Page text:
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From:Jani Tolonen Date:May 11 1999 12:22pm
Subject:problem with FLOAT(4) data type
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Andy Fedotov writes:
 > >Description:
 >         problem with FLOAT(4) data type
 > >How-To-Repeat:
 > 
 > mysql> create table test(test float(4));
 > Query OK, 0 rows affected (0.00 sec)
 > 
 > mysql> insert into test values (1234.10);
 > Query OK, 1 row affected (0.00 sec)
 > 
 > mysql> select * from test;
 > +---------+
 > | test    |
 > +---------+
 > | 1234.10 |
 > +---------+
 > 1 row in set (0.01 sec)
 > 
 > mysql> select * from test where test=1234.10;
 > Empty set (0.00 sec)
 > 
 > mysql> select * from test where test<1234.10;
 > +---------+
 > | test    |
 > +---------+
 > | 1234.10 |
 > +---------+
 > 1 row in set (0.00 sec)
 > 
 > mysql> 
 > 

Hi!

If you are able to, please see our discussion with subject
"Error comparing equality with numeric(18,0)".
It was done a short time ago.

The problem is that floating point numbers are not accurate, what you
see isn't _necessarily_ what the floating point number really is.
In your _first_ case the number was a bit under 1234.10
and that is the explanation for the behavior. 

With floating point numbers you have to decide some accuracy
with which to compare them. You can use 'between ... and ...'
And if you are using '<', you have to diminish a small number
from the number you are comparing and if you are comparing
with '>' you'll have to add a small number to the number you
are comparing. A short example:

mysql> show fields from f;
+-------+-------------+------+-----+---------+-------+
| Field | Type        | Null | Key | Default | Extra |
+-------+-------------+------+-----+---------+-------+
| f     | float(10,6) | YES  |     | NULL    |       |
+-------+-------------+------+-----+---------+-------+
1 row in set (0.00 sec)


mysql> select * from f;
+-------------+
| f           |
+-------------+
|   10.000001 |
| 2000.234497 |
| 1000.000610 |
+-------------+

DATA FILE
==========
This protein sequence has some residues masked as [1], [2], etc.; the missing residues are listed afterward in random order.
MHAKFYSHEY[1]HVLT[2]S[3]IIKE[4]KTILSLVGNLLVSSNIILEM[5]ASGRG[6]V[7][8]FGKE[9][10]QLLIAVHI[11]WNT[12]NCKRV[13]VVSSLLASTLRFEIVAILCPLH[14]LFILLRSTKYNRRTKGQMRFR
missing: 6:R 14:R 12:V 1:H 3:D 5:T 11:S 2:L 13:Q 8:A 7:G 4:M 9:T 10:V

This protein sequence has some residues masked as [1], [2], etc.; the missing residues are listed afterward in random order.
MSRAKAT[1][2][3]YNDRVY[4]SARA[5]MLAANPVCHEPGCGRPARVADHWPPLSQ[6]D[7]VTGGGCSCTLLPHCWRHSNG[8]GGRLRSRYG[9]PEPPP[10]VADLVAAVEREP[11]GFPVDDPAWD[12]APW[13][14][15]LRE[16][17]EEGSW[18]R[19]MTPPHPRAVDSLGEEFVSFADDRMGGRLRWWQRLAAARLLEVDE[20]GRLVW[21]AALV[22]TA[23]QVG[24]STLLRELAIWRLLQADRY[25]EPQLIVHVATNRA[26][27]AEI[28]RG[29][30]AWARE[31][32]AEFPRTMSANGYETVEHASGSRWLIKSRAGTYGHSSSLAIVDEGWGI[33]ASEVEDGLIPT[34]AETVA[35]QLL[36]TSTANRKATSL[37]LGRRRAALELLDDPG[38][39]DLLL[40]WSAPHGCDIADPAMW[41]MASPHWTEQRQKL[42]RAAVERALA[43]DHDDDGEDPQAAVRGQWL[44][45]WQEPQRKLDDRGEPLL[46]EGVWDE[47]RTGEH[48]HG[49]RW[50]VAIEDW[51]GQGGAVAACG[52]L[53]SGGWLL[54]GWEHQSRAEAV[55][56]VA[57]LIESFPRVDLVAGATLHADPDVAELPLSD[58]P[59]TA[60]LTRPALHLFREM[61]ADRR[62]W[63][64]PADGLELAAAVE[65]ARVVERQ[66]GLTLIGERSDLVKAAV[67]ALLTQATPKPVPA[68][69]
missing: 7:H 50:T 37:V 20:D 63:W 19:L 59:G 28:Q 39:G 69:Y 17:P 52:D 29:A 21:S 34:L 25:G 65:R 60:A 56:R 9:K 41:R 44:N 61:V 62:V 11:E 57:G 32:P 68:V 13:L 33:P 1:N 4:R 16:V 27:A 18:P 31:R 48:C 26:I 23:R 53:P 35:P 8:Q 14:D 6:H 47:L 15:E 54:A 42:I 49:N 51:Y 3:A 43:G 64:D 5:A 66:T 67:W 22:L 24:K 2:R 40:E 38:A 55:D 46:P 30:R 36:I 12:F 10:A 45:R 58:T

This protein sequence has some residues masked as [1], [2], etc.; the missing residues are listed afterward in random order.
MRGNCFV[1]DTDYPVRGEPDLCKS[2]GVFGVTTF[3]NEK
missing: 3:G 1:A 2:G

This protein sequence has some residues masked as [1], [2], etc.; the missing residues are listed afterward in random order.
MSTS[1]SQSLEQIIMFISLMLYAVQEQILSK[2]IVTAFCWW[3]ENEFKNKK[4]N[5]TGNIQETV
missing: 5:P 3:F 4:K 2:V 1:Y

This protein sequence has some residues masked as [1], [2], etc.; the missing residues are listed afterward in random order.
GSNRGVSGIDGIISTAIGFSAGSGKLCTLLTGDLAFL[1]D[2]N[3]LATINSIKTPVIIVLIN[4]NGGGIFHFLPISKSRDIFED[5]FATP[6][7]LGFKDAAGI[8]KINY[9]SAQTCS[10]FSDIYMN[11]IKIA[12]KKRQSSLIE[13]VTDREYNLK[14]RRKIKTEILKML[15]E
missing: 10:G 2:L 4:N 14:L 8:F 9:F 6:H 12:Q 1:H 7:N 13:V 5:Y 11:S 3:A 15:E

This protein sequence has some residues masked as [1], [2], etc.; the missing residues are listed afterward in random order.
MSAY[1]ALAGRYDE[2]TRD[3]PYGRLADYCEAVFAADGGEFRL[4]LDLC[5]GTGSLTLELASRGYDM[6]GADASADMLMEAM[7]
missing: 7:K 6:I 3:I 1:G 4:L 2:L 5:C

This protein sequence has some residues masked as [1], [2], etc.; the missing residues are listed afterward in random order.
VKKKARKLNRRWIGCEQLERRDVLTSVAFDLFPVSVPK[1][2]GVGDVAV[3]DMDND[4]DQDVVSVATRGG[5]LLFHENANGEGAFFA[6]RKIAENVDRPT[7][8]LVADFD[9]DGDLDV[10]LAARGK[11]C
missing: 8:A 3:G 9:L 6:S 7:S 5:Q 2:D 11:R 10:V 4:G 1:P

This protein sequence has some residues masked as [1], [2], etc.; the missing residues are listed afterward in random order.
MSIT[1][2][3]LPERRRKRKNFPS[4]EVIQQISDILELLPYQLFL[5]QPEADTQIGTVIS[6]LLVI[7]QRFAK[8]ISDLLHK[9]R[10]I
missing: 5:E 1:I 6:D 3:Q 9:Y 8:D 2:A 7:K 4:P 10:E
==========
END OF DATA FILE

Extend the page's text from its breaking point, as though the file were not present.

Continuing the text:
/* The next doesn't work */

mysql> select * from f where f = 1000.000610;
Empty set (0.01 sec) 

/* Changing comparison to STRING type! Will be slower, but works.. */

mysql> select * from f where f like '1000.000610';
+-------------+
| f           |
+-------------+
| 1000.000610 |
+-------------+
1 row in set (0.00 sec)      


/* The right way to do it, the fast way. Comparison is done with numbers */

mysql> select * from f where f between (1000.000610 - 0.00001) and (1000.000610
 + 0.000001);
+-------------+
| f           |
+-------------+
| 1000.000610 |
+-------------+
1 row in set (0.00 sec)      

mysql> select * from f where f < 1000.000610;
+-----------+
| f         |
+-----------+
| 10.000001 |
+-----------+

/* The 1000.000610 is a bit bigger than it seems */

mysql> select * from f where f > 1000.000610;
+-------------+
| f           |
+-------------+
| 2000.234497 |
| 1000.000610 |
+-------------+
2 rows in set (0.01 sec)

/* The right way to compare */

mysql> select * from f where f < (1000.000610 - 0.000001) ;
+-----------+
| f         |
+-----------+
| 10.000001 |
+-----------+
1 row in set (0.01 sec)

/* and the second one ... */

mysql> select * from f where f > (1000.000610 + 0.000001) ;
+-------------+
| f           |
+-------------+
| 2000.234497 |
+-------------+
1 row in set (0.00 sec)

 > >Fix:
 > 
 > 	my solution was convering data type from float(4) to float(8) ;-)

You were lucky! ;) But that was only an incident... ;)

We will in the future fix so that one will be able to use '=' and
other exact comparison operators with floating point numbers, but for
now you'll have to do as above. We might also implement some kind of
'roughly equals' there the value would be in some accuracy range
definable by user.

Regards,

- Jani

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Thread
problem with FLOAT(4) data typeAndy Fedotov11 May
  • problem with FLOAT(4) data typeJani Tolonen11 May